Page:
MEMBER ITEMS FOR SALE
Custom Knives | Other Knives | General Items
-------------------------------------------
New Posts | New PhotosAll Photos



Go Back   The Knife Network Forums : Knife Making Discussions > Custom Knife Discussion Boards > Knife Making Discussions > The Newbies Arena

The Newbies Arena New to Knife Making? Here's all the help you need ...

Reply
 
Thread Tools Display Modes
  #1  
Old 02-18-2017, 08:04 AM
DennisP76 DennisP76 is offline
 
Join Date: Feb 2017
Location: Illinois
Posts: 6
Hello. Newbie here. Question regarding Case 1836 Bowie

Hey all,
New to the forum.

I recently was given Mt dad's old Case bowie that saw a couple tours in Vietnam and years of abuse after. It's a case 1836. I'm looking at putting on a new handle and cleaning it up "good as new".

Can anyone tell me what the original handle was made of?
Any suggestions on what material to use as a replacement?

I contacted Case directly and they said they have no information on a knife this old.

Thanks
Dennis



Reply With Quote
  #2  
Old 02-18-2017, 08:43 AM
Ray Rogers's Avatar
Ray Rogers Ray Rogers is offline
Founding Member / Moderator
 
Join Date: Jun 2002
Location: Wauconda, WA
Posts: 9,523
I don't think I'd worry about what the original handle was made of. Instead of making it 'good as new' why not make it better? The old case bowies I've seen had some kind of synthetic handles. If that's what you want for yours then use Micarta. If the handle is wood - or if you'd like it to be wood now - then pick some nice stabilized wood from any knife supply house. Stabilized wood is easy to finish and your family will never have to worry about replacing that handle again, ever....


__________________

Your question may already have been answered - try the Search button first!






Reply With Quote
  #3  
Old 02-18-2017, 09:58 PM
TexasJack's Avatar
TexasJack TexasJack is offline
Super Moderator
 
Join Date: Apr 2004
Location: Southeast Texas
Posts: 3,022
I agree with Ray. I've fixed up several old knives and they look the best when you just use the best materials and don't worry about what it used to be.

Once you have to replace parts, it loses any "antique" value anyway. So preserve the sentimental part - it was good then and is now updated to great!


__________________
God bless Texas! Now let's secede!!
Reply With Quote
  #4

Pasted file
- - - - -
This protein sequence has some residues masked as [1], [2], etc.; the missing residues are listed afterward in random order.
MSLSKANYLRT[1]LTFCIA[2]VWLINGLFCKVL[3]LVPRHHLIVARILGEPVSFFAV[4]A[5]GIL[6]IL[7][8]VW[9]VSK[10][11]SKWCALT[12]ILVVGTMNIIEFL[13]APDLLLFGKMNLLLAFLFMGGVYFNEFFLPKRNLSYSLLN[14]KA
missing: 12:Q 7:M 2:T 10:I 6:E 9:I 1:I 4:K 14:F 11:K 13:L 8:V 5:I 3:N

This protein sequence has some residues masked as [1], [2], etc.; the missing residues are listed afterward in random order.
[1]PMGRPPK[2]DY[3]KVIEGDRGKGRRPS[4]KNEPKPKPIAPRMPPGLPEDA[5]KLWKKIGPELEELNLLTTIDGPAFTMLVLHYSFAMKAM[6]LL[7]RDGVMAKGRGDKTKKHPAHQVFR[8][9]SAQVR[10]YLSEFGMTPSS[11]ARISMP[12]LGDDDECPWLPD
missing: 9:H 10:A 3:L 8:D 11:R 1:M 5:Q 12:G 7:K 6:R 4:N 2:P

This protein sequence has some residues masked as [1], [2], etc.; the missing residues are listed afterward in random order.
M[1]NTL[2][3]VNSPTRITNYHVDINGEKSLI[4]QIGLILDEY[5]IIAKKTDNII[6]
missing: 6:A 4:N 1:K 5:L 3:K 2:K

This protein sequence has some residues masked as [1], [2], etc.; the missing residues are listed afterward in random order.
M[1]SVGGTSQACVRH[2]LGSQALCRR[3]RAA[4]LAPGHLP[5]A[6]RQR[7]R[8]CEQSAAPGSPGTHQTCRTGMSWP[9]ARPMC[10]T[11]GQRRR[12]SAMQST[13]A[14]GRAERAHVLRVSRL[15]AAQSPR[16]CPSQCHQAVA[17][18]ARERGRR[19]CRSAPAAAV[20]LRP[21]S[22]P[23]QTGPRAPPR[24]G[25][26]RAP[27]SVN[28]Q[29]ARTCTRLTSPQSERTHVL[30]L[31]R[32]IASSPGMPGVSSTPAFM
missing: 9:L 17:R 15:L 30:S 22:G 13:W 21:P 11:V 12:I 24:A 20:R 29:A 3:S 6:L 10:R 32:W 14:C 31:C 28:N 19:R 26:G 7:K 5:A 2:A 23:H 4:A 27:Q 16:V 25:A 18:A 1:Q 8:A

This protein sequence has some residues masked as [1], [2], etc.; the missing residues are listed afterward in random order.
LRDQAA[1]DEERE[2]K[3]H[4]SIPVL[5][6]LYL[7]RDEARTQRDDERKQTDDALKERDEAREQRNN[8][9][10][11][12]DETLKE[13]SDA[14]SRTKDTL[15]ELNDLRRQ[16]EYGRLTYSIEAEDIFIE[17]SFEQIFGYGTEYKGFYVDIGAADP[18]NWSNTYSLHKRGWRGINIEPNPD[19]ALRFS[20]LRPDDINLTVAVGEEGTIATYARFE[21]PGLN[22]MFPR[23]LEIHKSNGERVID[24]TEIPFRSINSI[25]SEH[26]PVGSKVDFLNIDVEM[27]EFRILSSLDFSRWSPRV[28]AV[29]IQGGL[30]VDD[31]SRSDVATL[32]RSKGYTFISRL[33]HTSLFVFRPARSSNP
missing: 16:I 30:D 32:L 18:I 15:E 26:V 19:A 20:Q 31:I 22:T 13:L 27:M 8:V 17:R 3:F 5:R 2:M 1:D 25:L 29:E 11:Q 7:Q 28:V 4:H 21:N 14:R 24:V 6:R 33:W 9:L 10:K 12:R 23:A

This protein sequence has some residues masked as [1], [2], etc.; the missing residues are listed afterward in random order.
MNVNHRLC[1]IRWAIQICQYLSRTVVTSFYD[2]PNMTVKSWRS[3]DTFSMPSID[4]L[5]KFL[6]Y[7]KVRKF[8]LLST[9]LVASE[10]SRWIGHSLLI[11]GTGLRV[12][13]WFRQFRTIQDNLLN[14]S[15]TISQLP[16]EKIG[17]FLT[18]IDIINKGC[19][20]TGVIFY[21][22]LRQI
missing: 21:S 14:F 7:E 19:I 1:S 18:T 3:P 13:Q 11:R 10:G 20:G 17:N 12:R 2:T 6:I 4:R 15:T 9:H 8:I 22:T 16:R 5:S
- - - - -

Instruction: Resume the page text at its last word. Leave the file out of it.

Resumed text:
Old 02-22-2017, 09:15 AM
DennisP76 DennisP76 is offline
 
Join Date: Feb 2017
Location: Illinois
Posts: 6
Thanks for the responses guys. Historical accuracy isn't much of a concern. Being a noob, doing it correctly is my biggest concern. Lots of video watching and reading have been done already. Wishing I had more/proper tools at my disposal. I'm a bit nervous trying to drill through scales without a drill press and getting proper alignment. Guess I'll just have to order a few since its not the only knife I plan on ever doing/making.
Reply With Quote
  #5  
Old 02-22-2017, 10:43 AM
jimmontg jimmontg is online now
Master
 
Join Date: Jan 2016
Location: Mountains of Western NC.
Posts: 795
I love to fix up old knives. Have done a few in th past few years. Be careful taking the old scales off and measure everything. I am disappointed in Case. Try a different office. Call them, do not count on email. I've been through this before, the flunky who answers email may be sitting in the Philippines.
Reply With Quote
  #6  
Old 02-22-2017, 11:18 AM
dtec1 dtec1 is offline
Guru
 
Join Date: Aug 2015
Location: putnam county NY ....about 45 mins north of new york city
Posts: 1,172
IF you make it good as NEW then why not just go buy a NEW knife or better yet start leaning how to make a NEW knife from scatch. That knife has history and character that once removed can never be put back so IF you do change things make sure that's exactly what you want. Personally I would just sharepen it maybe make a new sheath. If the handle are really bad then yes you could replace them with that sorta knife I would go with wood or the same type of material as the original (not sure what it is without the company's knowledge or at least pics). one thing I would not do is clean up the blade and make it new and shiny if it has patina and wear marks and stuff in it...IT SHOULD the knife went through a war and much use after I would think that war and use would have left its mark and as long as its not causing a functional problem I would leave all that. Just remember a new clean and shiny knife can always be made but getting that patina and every mark that comes with it takes years and years to produce